With decades of history in the Three Village area, a religious organization is ready to flourish in a new venue.
Nestled on Nicolls Road, a new building designed by Natalie Weinstein & Associates of St James is near completion for Chabad at Stony Brook which currently works out of Lake Grove. A ribbon cutting will be held June 23 to mark the beginning of a new era for the organization with a larger home for those it serves to gather in, along with a new moniker — Village Chabad.
The original name, Chabad at Stony Brook, came about 32 years ago when Rabbi Chaim Grossbaum and Rivkie Grossbaum, co-directors, moved from New Jersey and first worked with Stony Brook University students. Soon, the Chabad services extended beyond the school and into the Three Village community and surrounding areas, with a synagogue, preschool, Hebrew and elementary schools, activities for children and adult education.
“Thirty-two years ago, it started with the university, but over the years it developed into a vast array of broad programming,” said Grossbaum’s son Rabbi Motti Grossbaum, program director.
During a recent tour of the new building, the Grossbaums, who provide services with Rabbi Shalom Ber Cohen, director of education, said the Chabad outgrew its space in Lake Grove. Many programs had to be held at places such as the Bates House in Setauket, the Holiday Inn Express at Stony Brook and many other rentable spaces in the Three Village area due to lack of space.
“We were literally bursting at the seams there, which is why when we had to rent larger venues for community functions we rented up here in the Three Village area,” Motti Grossbaum said.
Chaim Grossbaum likened the new building to a village where everything a Jewish family needs would be under one roof. Like the Lake Grove location, Rivkie Grossbaum, preschool director; Chanie Cohen, program coordinator; Chaya Grossbaum, camp coordinator; and Rivka Itzhaky, secretary and accounts payable/receivable, will join the rabbis.
“It would bring the community together as a village,” he said. “Whether they’re coming for the elementary school or coming for a holiday party, they’re coming home. They’re coming for prayer services or simply to relax with a friend over a cup of coffee. It’s the same home.”
The 13,000-square-foot Village Chabad sits on 8.8 acres of property, and 2.8 acres of it has been developed with a wooded buffer. There are classrooms, study rooms, a sanctuary, offices, a conference room, backyard, patio and a room that can hold 200 for events such as bat and bar mitzvahs and holiday dinners.
“This has been a community effort of many people who have stepped up and catapulted this whole project to happen.”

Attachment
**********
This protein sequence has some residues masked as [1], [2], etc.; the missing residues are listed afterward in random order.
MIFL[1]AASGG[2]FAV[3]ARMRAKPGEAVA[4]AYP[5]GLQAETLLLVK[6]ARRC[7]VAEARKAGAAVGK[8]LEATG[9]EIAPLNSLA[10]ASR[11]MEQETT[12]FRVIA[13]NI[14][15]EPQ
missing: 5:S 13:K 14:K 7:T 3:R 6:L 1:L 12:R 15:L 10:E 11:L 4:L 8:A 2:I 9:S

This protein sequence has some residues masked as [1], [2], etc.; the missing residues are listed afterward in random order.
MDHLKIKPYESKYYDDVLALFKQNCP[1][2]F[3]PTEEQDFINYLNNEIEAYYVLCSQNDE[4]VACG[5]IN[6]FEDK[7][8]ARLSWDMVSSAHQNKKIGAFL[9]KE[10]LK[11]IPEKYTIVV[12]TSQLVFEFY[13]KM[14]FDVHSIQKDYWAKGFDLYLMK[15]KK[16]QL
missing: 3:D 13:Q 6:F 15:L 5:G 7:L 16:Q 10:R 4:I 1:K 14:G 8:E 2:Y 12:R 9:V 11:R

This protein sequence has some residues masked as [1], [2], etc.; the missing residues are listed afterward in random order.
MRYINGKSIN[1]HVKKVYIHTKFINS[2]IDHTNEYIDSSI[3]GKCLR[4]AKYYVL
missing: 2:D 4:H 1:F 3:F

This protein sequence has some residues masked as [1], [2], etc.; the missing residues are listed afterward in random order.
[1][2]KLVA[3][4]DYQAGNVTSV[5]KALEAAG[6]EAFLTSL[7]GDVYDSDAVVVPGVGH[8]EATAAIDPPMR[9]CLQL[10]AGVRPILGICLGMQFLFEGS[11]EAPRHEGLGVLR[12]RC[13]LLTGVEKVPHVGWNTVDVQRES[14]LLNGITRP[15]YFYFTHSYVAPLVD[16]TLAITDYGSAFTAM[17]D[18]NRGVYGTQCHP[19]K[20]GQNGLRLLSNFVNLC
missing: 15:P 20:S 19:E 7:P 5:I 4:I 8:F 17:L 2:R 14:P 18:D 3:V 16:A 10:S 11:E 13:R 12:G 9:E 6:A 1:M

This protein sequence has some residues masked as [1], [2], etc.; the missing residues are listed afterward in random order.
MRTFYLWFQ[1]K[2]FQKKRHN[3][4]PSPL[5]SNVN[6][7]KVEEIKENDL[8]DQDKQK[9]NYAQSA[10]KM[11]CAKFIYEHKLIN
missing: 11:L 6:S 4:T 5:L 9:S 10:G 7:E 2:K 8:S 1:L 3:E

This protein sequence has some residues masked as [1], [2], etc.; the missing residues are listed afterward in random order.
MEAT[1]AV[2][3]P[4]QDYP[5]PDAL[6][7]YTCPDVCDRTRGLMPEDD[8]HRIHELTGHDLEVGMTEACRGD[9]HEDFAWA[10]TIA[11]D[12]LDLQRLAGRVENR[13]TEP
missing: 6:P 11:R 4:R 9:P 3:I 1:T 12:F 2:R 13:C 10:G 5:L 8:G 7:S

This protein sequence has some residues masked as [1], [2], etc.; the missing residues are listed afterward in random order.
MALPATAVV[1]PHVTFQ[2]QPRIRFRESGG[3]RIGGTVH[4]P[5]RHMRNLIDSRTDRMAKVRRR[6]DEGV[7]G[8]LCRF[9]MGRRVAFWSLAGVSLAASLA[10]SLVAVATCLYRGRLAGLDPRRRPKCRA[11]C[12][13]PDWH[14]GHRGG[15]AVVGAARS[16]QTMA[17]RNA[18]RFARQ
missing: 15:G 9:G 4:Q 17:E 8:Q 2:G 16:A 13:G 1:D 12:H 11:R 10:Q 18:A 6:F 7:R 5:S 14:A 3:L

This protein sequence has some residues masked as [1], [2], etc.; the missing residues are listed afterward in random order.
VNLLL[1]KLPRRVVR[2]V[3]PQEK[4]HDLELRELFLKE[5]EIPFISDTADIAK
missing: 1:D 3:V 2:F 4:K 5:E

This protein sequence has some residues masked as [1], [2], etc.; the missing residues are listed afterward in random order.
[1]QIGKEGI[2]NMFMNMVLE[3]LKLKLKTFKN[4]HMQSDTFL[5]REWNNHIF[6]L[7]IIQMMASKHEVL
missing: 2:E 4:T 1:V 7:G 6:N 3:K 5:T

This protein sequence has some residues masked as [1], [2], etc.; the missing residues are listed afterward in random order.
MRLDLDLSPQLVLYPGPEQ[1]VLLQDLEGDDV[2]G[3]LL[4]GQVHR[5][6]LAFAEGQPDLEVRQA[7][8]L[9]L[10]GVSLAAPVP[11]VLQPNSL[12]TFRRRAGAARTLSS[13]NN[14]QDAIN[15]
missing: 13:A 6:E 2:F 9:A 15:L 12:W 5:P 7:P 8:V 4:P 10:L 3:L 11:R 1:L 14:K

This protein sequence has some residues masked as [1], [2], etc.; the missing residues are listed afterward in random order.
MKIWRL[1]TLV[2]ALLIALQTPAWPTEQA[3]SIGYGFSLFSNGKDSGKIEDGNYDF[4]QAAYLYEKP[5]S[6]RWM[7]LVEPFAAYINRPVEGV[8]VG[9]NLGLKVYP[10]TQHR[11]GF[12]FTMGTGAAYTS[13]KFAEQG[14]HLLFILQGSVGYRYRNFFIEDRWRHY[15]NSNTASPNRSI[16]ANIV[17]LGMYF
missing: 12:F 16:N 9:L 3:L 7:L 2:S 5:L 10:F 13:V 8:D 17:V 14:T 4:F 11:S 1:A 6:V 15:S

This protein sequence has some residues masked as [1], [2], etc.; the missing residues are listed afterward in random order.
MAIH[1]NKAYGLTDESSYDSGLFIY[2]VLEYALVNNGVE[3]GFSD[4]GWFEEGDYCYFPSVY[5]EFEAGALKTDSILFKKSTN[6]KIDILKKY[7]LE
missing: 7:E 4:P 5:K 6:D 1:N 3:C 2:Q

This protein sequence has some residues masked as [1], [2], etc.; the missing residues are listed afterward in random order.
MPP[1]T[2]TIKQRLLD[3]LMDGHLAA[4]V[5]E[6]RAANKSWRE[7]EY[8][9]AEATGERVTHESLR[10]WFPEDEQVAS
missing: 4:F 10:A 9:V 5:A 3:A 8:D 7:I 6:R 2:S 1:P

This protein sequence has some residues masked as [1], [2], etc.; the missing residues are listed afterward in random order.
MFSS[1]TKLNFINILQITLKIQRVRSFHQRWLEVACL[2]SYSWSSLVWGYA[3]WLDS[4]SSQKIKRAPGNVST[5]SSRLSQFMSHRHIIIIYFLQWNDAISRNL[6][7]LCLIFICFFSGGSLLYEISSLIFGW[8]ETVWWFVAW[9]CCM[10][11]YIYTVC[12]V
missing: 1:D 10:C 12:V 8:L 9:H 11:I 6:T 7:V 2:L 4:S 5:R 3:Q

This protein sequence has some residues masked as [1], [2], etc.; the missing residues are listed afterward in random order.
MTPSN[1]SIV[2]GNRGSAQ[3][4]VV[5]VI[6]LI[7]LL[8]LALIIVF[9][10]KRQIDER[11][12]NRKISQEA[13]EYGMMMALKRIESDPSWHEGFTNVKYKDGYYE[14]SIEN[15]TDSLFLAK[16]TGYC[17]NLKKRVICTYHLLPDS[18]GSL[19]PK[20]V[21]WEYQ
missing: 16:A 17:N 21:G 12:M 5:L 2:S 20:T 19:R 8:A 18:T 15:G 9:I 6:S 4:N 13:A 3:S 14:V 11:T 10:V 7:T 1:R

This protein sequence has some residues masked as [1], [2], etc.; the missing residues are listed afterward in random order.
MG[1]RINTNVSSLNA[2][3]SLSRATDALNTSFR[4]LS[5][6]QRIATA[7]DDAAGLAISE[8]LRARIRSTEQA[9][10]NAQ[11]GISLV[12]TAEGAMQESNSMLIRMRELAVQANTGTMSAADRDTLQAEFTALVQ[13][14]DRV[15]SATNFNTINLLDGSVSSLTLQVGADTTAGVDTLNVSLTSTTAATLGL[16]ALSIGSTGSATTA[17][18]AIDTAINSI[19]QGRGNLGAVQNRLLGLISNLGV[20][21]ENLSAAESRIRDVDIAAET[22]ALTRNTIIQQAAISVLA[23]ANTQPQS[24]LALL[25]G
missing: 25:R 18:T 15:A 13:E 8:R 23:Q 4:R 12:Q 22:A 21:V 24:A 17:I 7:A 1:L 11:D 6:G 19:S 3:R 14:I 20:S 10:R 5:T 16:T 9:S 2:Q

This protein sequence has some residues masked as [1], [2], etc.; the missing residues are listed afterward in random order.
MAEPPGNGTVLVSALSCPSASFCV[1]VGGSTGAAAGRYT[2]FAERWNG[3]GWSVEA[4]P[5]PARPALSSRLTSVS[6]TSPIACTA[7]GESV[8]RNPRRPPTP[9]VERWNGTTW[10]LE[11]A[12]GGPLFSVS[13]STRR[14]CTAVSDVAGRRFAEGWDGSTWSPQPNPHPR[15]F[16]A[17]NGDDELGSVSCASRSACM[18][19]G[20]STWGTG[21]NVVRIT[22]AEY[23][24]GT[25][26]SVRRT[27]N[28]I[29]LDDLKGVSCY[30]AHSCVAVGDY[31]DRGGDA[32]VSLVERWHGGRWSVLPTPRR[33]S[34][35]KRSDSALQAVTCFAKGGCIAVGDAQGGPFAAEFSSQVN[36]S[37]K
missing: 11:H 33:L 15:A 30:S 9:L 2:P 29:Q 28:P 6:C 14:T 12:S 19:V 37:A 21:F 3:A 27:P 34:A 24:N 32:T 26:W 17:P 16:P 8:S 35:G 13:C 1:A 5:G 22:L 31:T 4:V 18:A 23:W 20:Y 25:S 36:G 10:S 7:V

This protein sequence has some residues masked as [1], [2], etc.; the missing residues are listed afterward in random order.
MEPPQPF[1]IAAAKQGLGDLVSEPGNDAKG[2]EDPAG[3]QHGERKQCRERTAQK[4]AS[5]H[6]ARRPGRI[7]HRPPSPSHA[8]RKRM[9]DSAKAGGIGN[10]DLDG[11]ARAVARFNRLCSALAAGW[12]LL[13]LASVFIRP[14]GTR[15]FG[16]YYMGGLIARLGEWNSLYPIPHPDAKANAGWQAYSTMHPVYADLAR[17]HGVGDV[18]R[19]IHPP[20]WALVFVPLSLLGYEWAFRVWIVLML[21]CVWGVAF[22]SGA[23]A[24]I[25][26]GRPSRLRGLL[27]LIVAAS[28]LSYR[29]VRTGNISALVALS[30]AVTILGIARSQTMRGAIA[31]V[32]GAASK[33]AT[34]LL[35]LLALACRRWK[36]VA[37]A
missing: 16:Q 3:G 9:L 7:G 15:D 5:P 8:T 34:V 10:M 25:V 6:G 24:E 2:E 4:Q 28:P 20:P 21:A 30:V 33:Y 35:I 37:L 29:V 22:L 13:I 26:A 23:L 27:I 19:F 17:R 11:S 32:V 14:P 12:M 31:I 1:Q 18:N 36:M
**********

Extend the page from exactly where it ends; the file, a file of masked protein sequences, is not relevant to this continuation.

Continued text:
— Chaim Grossbaum
The rabbis said the new location would make it easier to serve the Jewish community who reside close to and on the North Shore. Many who attend services and activities at the Chabad are residents in the Three Village school district as well as Smithtown and Port Jefferson. The Chabad is open to anyone of the Jewish faith of any affiliation or background and membership is not required.
“The concept of Village Chabad is the wholesomeness that the Jewish community needs will be here,” Chaim Grossbaum said.
While the Chabad still holds a mortgage with Gold Coast Bank for the $5 million project, the rabbis said a number of sponsors, both big and small, stepped up to fund parts of the new building, including lead donors Edward and Vivian Merrin, owners of The Merrin Gallery in New York City, whose contribution kicked off the donations. Opportunities are still available for sponsorship as the Chabad hopes to finish a kitchen, install a playground for their school and a swimming pool for summer camp.
“This has been a community effort of many people who have stepped up and catapulted this whole project to happen,” Chaim Grossbaum said.
In addition to the rabbis, those who have attended services and events are looking forward to their new home. Cheryl and Bruce Singer, of Stony Brook, who have been involved with the Chabad for approximately four years, are among them.
“We look forward to having a modern building that provides a central hub for the Jewish community to learn, gather, worship, celebrate and participate in social and cultural events for all ages,” Cheryl Singer said.
Jennifer O’Brien, an insurance agent in Smithtown who travels to the Chabad from Hauppauge, said it has been nice to see it expand.
“Their new location looks like it will be the most upscale synagogue in our area as the floor plans are impressive to say the least,” O’Brien said. “My children loved attending Hebrew school at their former location in Lake Grove, and we are so excited for all that the grand opening and new accommodating space will offer a synagogue, school and camp.”
Andy Polan, president of the Three Village Chamber of Commerce, said the new building “shows that our Jewish community is vibrant and growing.”
“It was Chabad’s outreach that inspired me to become more engaged with my Judaism and to take on leadership roles in our Jewish community,” Polan said. “These are experiences that will impact me forever.”
Motti Grossbaum said the Chabad currently serves about 500 active families and the move gives the Chabad the opportunity to benefit many more residents.
“We’re part of people’s lives, and we’re trying to bring meaning and purpose and to remind people that beyond the chaos of our day-to-day life, we all have a collective mission to make the world a better place every day,” Motti Grossbaum said.
The ribbon cutting will be held June 23 at 1 p.m. at the new building located at 360 Nicolls Road, East Setauket. Registration is required by visiting www.myvillagechabad.com.